The launch of In Toto on October 6th not only comes as the fulfilment of a long-term dream for B.Traits, but also the moment that she reclaims her own music for herself. Alongside her initial announcement, B. unveiled previews of her first two tracks taken from the first EP ‘Still Point’. “It’s really quite musical and more melodic,” she notes. Sitting at the other end of the spectrum, the already complete second EP, again of solely B.’s own music is “more club banging techno.” Demonstrating the label’s range is what she wants to establish from the beginning, and elaborates how “the first three [EPs] are probably going to be from me, just to set the precedent that it is my label, and that it is for me to do whatever I want, releasing my music the way I want to release it.” In terms of forthcoming releases from the label, B admits “It’s really going to be anything and everything.”

The label also provides another facet to her radio career, allowing her to further empower the upcoming artists that she supports on her show. “When I get new music it goes on my radio show and I get really excited about young artists that I’ve been pushing for the past few years. I’m just beginning to talk to people about releasing an EP here, an EP there, and that’s really nice.” In Toto will reflect the same sorts of sounds her listeners would expect from her radio show, but she clarifies that “there’s not going to be a set sound.”

“I get so many of these tracks that artists don’t know what to do with. Sometimes someone like Fort Romeau will send me a record and be like “I have no idea what label to put this on” and that’s where I’d want to come in and say “I love this record, I’d love to put this out.” It’s nice to have that option.”

Accompanying the launch is a party in East London at The Shoreditch Platform. Describing her expectations for the night, B. admits, “I’m just leaving that night to be fun. It’s going to be exactly what the label is. It’s relaxed, it doesn’t have a common theme.” She speaks fondly of fellow DJ and Drumcode mainstay Alan Fitzpatrick, who will join her on the night. “Alan’s become a really good friend of mine over the past few years so it’s just great to have him all aboard. Alan can play so eclectically when he wants to and that’s what I told him. I was like, “it’s early, we’re just there to play good music.””

When I ask if she has considered inviting Fitzpatrick to release some tracks with In Toto in the future, she laughs, having likely not given much thought to asking this of her friend yet, although she concedes “that’s definitely possible.” B. is eager to discuss her ideas about where she will take the label, and reveals that “In 2017 I hope to release a compilation that reflects people that I’ve heavily supported on the radio show. It kind of just makes sense to do something like that.”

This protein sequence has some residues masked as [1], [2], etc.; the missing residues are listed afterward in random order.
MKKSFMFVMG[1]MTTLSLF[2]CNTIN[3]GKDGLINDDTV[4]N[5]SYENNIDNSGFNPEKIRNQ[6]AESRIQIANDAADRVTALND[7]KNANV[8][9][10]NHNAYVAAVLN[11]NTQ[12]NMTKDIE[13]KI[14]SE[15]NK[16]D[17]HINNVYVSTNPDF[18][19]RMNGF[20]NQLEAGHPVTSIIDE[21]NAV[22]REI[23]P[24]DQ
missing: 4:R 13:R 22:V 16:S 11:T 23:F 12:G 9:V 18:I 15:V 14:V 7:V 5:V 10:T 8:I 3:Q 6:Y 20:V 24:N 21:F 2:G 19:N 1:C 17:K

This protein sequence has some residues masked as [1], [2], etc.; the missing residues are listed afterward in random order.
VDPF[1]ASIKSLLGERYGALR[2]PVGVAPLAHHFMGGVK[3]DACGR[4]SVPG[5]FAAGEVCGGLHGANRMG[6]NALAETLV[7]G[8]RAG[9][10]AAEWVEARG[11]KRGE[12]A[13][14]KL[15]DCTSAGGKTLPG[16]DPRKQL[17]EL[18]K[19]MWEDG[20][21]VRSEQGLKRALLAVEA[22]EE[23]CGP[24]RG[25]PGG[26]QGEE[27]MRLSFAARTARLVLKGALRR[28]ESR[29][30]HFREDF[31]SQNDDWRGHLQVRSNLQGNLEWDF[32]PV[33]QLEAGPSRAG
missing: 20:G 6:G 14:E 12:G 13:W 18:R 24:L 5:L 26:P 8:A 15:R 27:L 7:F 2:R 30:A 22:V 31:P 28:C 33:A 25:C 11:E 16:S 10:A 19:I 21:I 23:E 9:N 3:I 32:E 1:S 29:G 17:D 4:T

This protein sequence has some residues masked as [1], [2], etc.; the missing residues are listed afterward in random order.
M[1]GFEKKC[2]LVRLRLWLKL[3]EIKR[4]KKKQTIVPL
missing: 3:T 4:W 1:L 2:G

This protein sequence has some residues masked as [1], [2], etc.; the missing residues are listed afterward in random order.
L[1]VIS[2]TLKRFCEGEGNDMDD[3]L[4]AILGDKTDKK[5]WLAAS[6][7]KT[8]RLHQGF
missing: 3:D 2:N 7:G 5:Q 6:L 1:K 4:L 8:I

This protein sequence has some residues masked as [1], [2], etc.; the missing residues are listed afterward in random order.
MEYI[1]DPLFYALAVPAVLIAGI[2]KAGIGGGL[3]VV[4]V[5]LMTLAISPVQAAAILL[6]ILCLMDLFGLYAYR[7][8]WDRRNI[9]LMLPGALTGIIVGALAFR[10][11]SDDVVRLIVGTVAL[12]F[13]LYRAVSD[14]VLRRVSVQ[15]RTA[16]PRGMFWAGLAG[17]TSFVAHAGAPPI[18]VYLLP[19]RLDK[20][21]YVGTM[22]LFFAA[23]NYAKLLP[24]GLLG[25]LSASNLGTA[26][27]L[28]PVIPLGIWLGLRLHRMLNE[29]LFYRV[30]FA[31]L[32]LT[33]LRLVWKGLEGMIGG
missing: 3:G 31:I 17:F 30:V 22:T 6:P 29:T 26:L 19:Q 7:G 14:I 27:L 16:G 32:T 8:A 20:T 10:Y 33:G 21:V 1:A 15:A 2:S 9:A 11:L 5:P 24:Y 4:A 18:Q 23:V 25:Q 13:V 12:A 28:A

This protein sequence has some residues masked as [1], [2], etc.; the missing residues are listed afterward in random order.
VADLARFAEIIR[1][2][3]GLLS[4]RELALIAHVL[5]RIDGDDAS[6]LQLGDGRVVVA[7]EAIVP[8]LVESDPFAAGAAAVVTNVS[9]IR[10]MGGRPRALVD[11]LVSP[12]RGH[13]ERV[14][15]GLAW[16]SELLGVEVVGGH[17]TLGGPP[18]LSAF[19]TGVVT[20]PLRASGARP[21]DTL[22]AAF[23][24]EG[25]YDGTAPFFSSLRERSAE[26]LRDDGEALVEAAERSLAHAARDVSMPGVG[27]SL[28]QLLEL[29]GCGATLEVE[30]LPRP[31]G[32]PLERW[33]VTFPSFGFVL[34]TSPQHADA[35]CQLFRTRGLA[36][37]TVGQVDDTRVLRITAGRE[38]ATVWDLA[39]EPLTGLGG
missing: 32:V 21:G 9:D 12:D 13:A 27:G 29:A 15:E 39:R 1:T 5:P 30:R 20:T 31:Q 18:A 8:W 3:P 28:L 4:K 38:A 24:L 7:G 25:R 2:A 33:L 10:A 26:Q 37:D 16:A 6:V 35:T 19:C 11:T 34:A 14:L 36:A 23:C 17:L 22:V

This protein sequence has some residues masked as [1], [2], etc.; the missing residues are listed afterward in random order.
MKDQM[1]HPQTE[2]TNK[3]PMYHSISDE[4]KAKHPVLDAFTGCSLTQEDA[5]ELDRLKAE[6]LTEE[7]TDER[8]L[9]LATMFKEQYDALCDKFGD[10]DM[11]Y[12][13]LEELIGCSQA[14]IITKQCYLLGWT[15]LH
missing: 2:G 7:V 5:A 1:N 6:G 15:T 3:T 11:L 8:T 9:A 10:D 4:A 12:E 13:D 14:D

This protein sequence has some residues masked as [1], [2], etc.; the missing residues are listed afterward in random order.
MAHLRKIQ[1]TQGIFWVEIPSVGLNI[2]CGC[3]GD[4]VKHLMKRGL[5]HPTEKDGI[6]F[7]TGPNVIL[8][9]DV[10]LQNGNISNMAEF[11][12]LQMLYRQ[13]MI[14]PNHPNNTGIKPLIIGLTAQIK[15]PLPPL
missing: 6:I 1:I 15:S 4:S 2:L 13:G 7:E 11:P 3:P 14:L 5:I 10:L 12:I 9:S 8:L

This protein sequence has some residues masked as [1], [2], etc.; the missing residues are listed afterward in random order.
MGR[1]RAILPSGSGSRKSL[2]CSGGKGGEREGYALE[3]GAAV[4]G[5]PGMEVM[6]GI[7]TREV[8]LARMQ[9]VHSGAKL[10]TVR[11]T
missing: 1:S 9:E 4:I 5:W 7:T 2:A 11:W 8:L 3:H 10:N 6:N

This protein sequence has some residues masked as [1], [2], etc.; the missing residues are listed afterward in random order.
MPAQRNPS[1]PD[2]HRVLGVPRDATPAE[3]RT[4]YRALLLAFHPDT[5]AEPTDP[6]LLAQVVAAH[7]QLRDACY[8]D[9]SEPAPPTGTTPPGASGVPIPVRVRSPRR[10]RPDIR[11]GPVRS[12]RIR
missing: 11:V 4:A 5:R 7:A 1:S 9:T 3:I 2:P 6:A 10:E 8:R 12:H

As our interview draws to a close we return full-circle to B.’s radio show, which continues to be one of her major passions. “It’s so nice when I put an artist in the Future Twelve and they do those four mixes for me because they get to take over the show for thirty minutes. The artist just continues to absolutely kill it.”

Another of the program’s weekly features is the Label Mates segment. During this portion of the show, B. hands over the reins to the owner of a record label to showcase themselves. I inquire whether any of the guests have provided advice or mentorship for her when setting up In Toto, to which B. explains how she was inspired by American DJ, Zak Khutoretsky, aka DVS1. “He’s been one of my favorite DJs for years who I’ve kept trying to get on the show for ages, and I kept talking to his assistant for so long.”

When B. got hold of Zak at last, he agreed to do not just one label mates feature, but two, one for each of his imprints ‘Hush’ and ‘Mistress’. “He was talking to me about how he was putting out quite a lot of music on Ben Klock’s label Klockworks, and how there were a few tracks that didn’t get onto it and he was just like, “you know what, I want to release them myself. Fuck it! I don’t need a platform or anything, I’ll just do it on my own.” He’s been releasing his own tracks on Hush, for ages now. His other label Mistress is for other people. The way that he explained it to me, it just made so much sense that you’re able to control it and it doesn’t have an ego. It’s just a perfect representation of you. And I really loved that, it just makes complete sense.”

Still Point is released on 6th October 2016 via In Toto. You can listen to B.Traits on Radio 1 between 1-4am on Friday nights/Saturday mornings and on demand on BBC iPlayer.


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Film and English student also into music and travelling.